if you don't want to compare all 6 versions, but just the two Blu Ray versions, then you can scroll to the bottom of the page, where there are comparisons of the Optimum/Kinowelt Region-Free Blu Ray vs. the Criterion Region A Blu Ray. (I am not sure of the technical terminology), but it looks like the  Criterion is "grayer," while the Optimum is sharper blacks, like any item that is black will be a much darker black in the Optimum, and the Criterion tones are more muted.

If I am going to buy the blu ray, which image do y'all prefer? (Of course, there are other important factors besides image; eg. bonus features and subtitles -- Beaver says the Criterion subtitles are far better, which is very important for a foreign-language film. But I am just wondering what your opinion is of the image comparisons?

« Last Edit: October 10, 2012, 02:10:08 AM by drinkanddestroy » Logged

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« Reply #10984 on: October 10, 2012, 01:10:26 AM »

http://www.imdb.com/title/tt0027652/

Fury (1936) 5.5/10

What a shitty movie. Took a story that had good potential but did it all wrong.

This post contains spoilers

The first half is pretty bad. I only stuck with it cuz I'd heard some good things about it. The montage seqiuences with all the townfolk yapping to each other about the arrest is excruciating. Anyway, it only starts getting good once Tracy rises from the dead and starts planning his revenge. But starting from when his brothers and Sylvia Sidney's start begging him to change, it gets real bad, especially that speech Sydney gives. Anyway, once Tracy walks into the courtroom at the end, that's a scene with great potential, for him to give  a really awesome speech; but sadly, that's interrupted after a few seconds when Sidney says "I will marry you" and the movie ends on that kiss, as if this were a conventional love story.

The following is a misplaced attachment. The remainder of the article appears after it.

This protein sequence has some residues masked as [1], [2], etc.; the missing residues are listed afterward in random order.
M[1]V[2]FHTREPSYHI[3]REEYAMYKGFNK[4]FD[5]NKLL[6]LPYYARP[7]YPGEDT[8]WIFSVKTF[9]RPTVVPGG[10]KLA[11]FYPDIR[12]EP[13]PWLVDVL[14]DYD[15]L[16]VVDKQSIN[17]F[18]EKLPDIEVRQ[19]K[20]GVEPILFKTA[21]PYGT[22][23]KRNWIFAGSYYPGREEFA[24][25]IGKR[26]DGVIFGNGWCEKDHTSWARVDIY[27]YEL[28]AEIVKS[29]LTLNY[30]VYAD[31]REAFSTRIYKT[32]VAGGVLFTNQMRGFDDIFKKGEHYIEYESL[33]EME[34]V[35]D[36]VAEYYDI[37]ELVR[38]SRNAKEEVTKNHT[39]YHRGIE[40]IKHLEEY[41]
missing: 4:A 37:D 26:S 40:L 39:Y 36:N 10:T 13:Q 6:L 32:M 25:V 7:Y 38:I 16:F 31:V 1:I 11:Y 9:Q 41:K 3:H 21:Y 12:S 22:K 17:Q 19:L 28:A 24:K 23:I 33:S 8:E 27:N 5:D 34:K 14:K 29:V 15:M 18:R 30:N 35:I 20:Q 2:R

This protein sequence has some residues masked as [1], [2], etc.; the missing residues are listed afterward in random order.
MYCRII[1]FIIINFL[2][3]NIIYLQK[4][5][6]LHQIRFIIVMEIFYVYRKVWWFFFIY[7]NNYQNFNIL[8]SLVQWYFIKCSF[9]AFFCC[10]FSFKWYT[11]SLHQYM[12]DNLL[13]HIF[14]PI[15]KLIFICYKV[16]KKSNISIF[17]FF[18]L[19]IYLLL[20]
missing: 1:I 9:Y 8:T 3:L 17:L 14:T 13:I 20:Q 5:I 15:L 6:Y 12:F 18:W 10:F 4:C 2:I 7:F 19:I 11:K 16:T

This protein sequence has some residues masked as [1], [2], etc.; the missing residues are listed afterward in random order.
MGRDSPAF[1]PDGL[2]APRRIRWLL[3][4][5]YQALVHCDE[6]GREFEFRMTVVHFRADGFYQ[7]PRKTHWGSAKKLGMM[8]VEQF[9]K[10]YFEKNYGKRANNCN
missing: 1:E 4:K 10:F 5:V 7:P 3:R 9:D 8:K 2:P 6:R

UUGGGGHHHHHHH.  A story with decent potential but made so poorly. Uggghhhhh. Ugggghhhhh.

I have to point out that while Fritz Lang directed this movie, the above comments should in no way reflect upon my overall opinion of Fritz Lang as a filmmaker; I have the utmost respect for him. After fleeing Nazi Germany, Lang made his way to Hollywood and signed a deal with MGM, but had lots of creative disagreements with the studio, as he didn't like the stories they offered him, until he finally was given a story he liked, which became this movie, Fury, his first movie made in Hollywood. I have no idea how much creative control Lang was given over this movie; but considering how talented a filmmaker he was and how much I dislike this movie, I just have to wonder if he indeed had full creative control over it. Then again, this movie does seem to be generally well-liked (it currently has an incredibly high 7.9/10 rating on imdb), so who knows, maybe I just have bad taste  Wink


It was cool seeing a very young (and very skinny!) Walter Brennan.

I'll never understand why Sylvia Sidney had that really short hair for such a long time. In this movie as well as  in Street Scene (1931), she has this awful really short haircut, and delivers performances that can be called no more than  passable at best. In Dead End (1937), she finally let her hair grow out, and IMO delivered perhaps one of the 5 greatest performances ever by an actress.  Wink

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« Reply #10985 on: October 10, 2012, 01:57:27 AM »

also, the English title "Breathless" really misses the point of the French title A BOUT DE SOUFFLE, doesn't that mean something like "At the End of Breath"? I don't think it would have been that awkward to use that literal translation for the American title.

Well i'd say the literal translation would be "totally/really/veryverymuch out of breath".
"Out of breath" would work as a movie title, but Breathless sounds good to me. I does convey some kind of emergency, but you lose the "end of the line" feel.

« Last Edit: October 10, 2012, 02:03:18 AM by noodles_leone » Logged